The actions and side effects of Anabolic Steroids in sport and social abuse

The actions and side effects of Anabolic Steroids in sport and social abuse / Alan James George. - (Andrologie 13 (2003) 4 (December);p. 354-366)

  • DOI: 10.1007/BF03035203

Erratum published in: Andrologie 14 (2004) 1 (March); p. 1

  • DOI: 10.1007/BF03035476

Abstract:

Anabolic steroids (AS) derived from testosterone have both anabolic (muscle and strength enhancing) and androgenic (primary and secondary sexual) effects. Efforts to limit the androgenic while enhancing the anabolic effects have not been successful. Alterations to the structure of testosterone, so as to improve the pharmacokinetics of AS, have resulted in drugs, which are orally active, have a longer plasma half life and may be administered as depot injections. Therapeutic doses of AS produce statistically significant effects on strength and athletic performance in well-controlled scientific and clinical trials. At low, therapeutic doses, diet and an intensive training regime are equally important in producing a statistically significant increase in strength. Higher doses 6–7000mg per week are regularly administered in sport and produce the greatest increases in muscle strength erythropoiesis and lean body mass. Patterns of steroid abuse can be complex, reflecting a desire to minimise side effects, and avoid detection. AS side effects are of many types. AS increase salt and water retention leading to an expansion of the blood volume, but effects of steroids on blood pressure are equivocal and most cardiovascular side effects appear to be reversible.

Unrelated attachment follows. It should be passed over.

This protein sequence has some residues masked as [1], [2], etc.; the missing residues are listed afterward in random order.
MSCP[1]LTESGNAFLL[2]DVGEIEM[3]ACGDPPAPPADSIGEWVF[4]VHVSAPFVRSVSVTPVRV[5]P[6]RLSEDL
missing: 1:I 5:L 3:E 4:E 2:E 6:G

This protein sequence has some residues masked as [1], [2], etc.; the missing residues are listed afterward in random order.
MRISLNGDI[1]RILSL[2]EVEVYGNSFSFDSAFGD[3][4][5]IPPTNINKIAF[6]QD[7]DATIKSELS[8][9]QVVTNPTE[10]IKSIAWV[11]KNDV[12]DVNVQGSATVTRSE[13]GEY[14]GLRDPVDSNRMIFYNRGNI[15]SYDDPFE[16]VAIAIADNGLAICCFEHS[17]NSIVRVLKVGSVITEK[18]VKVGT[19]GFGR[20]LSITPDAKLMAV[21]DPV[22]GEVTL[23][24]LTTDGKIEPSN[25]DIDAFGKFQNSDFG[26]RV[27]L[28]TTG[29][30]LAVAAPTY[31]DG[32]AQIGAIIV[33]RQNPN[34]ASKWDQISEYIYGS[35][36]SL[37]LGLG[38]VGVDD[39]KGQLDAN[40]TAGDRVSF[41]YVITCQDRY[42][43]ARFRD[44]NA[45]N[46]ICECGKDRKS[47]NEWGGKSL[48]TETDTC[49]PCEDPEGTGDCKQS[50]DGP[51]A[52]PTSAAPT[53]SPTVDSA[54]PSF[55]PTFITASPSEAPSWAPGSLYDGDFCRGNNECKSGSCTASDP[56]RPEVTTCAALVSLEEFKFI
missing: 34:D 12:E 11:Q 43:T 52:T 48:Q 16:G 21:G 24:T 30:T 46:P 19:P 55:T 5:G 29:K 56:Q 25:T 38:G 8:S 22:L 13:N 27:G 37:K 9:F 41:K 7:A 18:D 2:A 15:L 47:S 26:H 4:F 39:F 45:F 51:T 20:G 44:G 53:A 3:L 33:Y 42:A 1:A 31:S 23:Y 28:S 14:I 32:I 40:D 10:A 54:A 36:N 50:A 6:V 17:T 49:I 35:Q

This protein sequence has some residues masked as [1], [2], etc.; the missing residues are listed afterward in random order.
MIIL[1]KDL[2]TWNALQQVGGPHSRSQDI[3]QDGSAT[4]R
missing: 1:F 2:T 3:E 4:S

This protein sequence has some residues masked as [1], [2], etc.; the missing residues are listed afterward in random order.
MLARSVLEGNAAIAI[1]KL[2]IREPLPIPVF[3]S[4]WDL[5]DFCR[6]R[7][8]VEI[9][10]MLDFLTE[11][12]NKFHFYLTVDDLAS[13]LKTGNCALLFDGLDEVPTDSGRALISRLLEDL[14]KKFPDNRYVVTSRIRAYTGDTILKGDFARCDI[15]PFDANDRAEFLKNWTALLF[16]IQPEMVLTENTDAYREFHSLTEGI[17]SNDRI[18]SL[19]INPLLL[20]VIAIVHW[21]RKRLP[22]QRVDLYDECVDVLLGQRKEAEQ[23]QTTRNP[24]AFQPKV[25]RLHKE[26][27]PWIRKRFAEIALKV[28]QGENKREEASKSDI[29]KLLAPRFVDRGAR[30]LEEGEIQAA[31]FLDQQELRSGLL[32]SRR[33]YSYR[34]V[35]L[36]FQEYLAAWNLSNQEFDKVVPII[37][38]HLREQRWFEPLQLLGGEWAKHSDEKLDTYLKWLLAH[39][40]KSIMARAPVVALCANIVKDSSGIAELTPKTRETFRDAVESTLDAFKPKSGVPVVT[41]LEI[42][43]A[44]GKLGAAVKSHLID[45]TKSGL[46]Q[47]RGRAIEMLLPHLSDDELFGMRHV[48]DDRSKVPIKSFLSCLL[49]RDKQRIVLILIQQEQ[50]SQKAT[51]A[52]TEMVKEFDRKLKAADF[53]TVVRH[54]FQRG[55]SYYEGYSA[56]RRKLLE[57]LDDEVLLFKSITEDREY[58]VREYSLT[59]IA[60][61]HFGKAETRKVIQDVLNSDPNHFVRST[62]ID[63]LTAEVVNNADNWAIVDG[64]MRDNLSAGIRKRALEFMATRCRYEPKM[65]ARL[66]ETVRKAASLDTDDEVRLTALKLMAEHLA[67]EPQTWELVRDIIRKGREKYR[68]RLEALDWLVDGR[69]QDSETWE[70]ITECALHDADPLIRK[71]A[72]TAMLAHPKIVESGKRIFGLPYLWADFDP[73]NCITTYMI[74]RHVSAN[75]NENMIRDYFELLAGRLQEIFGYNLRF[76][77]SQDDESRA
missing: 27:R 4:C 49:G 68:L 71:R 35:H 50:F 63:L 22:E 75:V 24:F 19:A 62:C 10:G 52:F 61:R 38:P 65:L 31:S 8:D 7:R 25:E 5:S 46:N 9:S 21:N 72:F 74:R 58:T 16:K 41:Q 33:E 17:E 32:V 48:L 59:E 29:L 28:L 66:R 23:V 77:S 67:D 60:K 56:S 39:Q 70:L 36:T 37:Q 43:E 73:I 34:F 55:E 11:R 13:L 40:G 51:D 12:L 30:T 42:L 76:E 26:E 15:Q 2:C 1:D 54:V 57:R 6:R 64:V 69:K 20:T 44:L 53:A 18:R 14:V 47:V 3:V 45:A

Abuse of AS causes an increase in blood triglyceride and cholesterol levels and this is associated with a decline in High Density Lipoproteins (HDLs) and an increase in the Low Density (LDL) type. Though these effects are reversible they are associated with an increased risk of both acute and chronic cardiovascular pathology. The most serious irreversible anabolic steroid side effects are associated with carcinomas-mainly of the liver, prostate and kidney. Hepatic carcinomas are strongly associated with abuse of the orally active 17alpha methyl substituted steroids, which also produce a reversible jaundice. In males, anabolic steroid abuse causes suppression of LH and FSH release leading to inhibition of testosterone production often accompanied by testicular atrophy, and azoospermia. High, chronic doses of the drugs may also cause moderate to severe feminising effects in the form of gynaecomastia. Male secondary sexual characteristics are a side effect of AS abuse in women. Increased insulin resistance and elevated fasting blood glucose levels are the commonest non-gonadal endocrine side effects of AS.

AS abuse leads to contradictory, complex, behavioural, and psychiatric changes. Increased frequency of mental illness, in anabolic steroid abusers including paranoid schizophrenia, mania and depression has been reported. Physical and psychological dependency occur amongst some anabolic steroid abusers and severe psychiatric disorders can appear upon withdrawal, leading in a few cases to criminality and even suicide. We need more studies on the long-term effects of AS. The implications of the past 50 years of AS abuse will be discussed in the review.

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1 December 2003
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George, Alan James
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Liverpool John Moores University (LJMU)
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Testosterone
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